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Once, while I was typing up some notes in the bedroom at the stable, I asked Murayoshi what the real name was for what I'd been calling the "Zamboni sessions," during which the wrestlers push each other across the ring between grappling matches.

"Butsukarigeiko," he answered. "It's the most brutal part of practice."

After a moment, he asked me, "Do you think we're rough on each other?"

"Yes," I answered without missing a beat. At practice that day, I saw Moriyasu pull Batto around by his neck and throw him on the ground every time the Mongolian failed to push him across the ring during butsukarigeiko. Moriyasu tortured him like this endlessly, until Batto was covered in dirt, hyperventilating and weeping. I could barely watch after a while, but nobody else seemed to regard it as a very big deal.

"I thought Moriyasu was really rough on Batto today," I said.

"Oh, that?" said Murayoshi. "That was nothing. It used to be much more rougher."

When Murayoshi joined the stable 11 years ago, such brutality during butsukarigeiko was a daily occurrence, he said. And he said wrestlers went even harder on their subordinate stablemates before his time.

"But Japanese people these days aren't as thick-skinned," he said. "They whine and get homesick. They wouldn't put up with too many beatings; they'd just pack up and leave."

In addition to being beaten by each other, Murayoshi said, they were also whacked around pretty regularly by the Oyakata and the Kashira. "When I started, the Kashira used to beat me with a stick if I made the same mistake more than once," he said. "Sometimes he hit me because he thought I had a bad attitude."

A few days later, Hiroki substantiated Murayoshi's description of the Kashira of years' past. Now a harmless if thuggish presence in the stable, the Kashira was apparently once a real mean son of a bitch. He used to sit, watching practice in the same spot before the heater that he still occupies, with a long, menacing stick across his lap. "If someone fouled up during practice, he'd whack him in the ass or the thigh—sometimes he'd even knock him in the head," he said.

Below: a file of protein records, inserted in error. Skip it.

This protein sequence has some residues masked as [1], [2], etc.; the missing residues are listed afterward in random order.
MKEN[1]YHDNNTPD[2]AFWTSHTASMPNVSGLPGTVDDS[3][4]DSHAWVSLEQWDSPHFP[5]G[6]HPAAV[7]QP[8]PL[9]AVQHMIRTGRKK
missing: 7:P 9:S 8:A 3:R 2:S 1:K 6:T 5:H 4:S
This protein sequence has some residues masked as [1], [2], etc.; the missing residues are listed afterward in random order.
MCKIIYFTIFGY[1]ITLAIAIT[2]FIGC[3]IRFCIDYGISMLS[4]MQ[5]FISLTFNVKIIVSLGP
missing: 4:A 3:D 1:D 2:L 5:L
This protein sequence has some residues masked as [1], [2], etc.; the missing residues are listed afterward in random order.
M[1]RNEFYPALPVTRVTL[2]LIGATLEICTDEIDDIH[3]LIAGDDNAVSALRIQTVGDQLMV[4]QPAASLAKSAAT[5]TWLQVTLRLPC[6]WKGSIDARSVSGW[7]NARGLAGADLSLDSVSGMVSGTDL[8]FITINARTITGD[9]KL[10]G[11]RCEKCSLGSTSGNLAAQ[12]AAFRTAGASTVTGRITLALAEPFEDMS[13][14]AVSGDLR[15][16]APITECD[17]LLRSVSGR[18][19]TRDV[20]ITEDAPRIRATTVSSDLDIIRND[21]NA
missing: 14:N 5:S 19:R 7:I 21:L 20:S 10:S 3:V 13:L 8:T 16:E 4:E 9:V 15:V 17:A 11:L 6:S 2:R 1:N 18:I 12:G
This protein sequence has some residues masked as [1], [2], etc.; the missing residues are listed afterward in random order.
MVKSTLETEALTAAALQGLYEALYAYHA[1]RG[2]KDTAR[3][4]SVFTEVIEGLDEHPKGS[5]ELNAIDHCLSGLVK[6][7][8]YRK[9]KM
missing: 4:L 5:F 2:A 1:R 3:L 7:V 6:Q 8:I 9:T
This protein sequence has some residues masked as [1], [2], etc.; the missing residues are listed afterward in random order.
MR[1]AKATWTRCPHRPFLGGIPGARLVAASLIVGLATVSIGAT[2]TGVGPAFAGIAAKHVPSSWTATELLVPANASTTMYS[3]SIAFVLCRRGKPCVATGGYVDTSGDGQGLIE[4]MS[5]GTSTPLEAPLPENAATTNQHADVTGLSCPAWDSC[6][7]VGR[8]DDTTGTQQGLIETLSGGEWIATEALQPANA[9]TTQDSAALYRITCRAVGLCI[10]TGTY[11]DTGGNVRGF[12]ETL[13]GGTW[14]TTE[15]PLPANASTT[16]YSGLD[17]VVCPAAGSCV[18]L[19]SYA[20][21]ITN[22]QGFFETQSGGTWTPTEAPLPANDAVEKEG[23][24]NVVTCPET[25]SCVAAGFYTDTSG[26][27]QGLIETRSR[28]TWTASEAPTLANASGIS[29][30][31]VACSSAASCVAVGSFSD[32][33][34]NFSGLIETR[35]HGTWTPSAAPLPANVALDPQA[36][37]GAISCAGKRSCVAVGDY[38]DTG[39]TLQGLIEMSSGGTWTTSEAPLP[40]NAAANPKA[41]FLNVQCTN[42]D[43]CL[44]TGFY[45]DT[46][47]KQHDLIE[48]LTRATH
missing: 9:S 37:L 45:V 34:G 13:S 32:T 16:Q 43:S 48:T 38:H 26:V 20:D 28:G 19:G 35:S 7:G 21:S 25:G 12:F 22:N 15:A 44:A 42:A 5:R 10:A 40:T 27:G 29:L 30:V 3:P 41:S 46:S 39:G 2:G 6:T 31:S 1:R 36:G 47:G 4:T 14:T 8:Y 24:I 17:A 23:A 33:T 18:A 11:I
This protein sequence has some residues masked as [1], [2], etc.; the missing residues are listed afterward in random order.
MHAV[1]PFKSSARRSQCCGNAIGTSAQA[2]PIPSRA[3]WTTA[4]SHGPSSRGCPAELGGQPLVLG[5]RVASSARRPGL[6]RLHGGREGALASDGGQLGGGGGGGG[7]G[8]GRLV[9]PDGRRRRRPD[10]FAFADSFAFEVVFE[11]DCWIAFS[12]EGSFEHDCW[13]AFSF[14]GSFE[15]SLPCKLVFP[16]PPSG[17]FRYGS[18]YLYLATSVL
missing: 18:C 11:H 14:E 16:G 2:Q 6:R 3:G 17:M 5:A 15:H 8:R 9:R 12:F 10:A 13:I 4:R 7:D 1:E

But about four years ago, Hiroki said, the Kashira changed. His temper cooled down and he stopped attacking the wrestlers during practice. And the stick disappeared.

David Shapiro, the American sumo expert I talked to after I left the stable, offered a similar reason as Murayoshi's for sumo having grown more gentle: modern Japanese kids won't put up with too many beatings.

"It's how they're being raised at home," Shapiro told me. "Before the war, if a kid goes out to do sumo, his dad says, 'Don't come back home until you reach juryo," which is the Sekitori's rank. "Now his mom says, 'If you don't like it, just come home.' It's hard for a kid who's raised like this to take a beating and then come back for more."

This trend of young Japanese growing less indulgent of their superiors is beneficial to a modern country trying to raise a questioning, assertive citizenry, Shapiro said. But it's no good for producing tough-as-nails sumo wrestlers.

When I visited the Oyakata in his office, I asked him if he thought sumo was getting gentler. He did, but he didn't see it as a consequence of the decline of corporal punishment in the sport. Rather he thought it was because young sumo wrestlers are unwilling to push themselves as hard as their forerunners were.

"Maybe it's getting gentler," he said. "But the problem is with the wrestlers themselves. If someone works hard, then the sport if tougher."

The Oyakata didn't seem to miss the days when training involved a healthy dose of physical abuse. "Wrestlers don't get better through beatings," he said. "They get better through good training advice. Everyone's body is different, so everyone needs to be trained differently. Just beating someone with a stick is easy."

NEXT: The Big Dohyo-Matsuri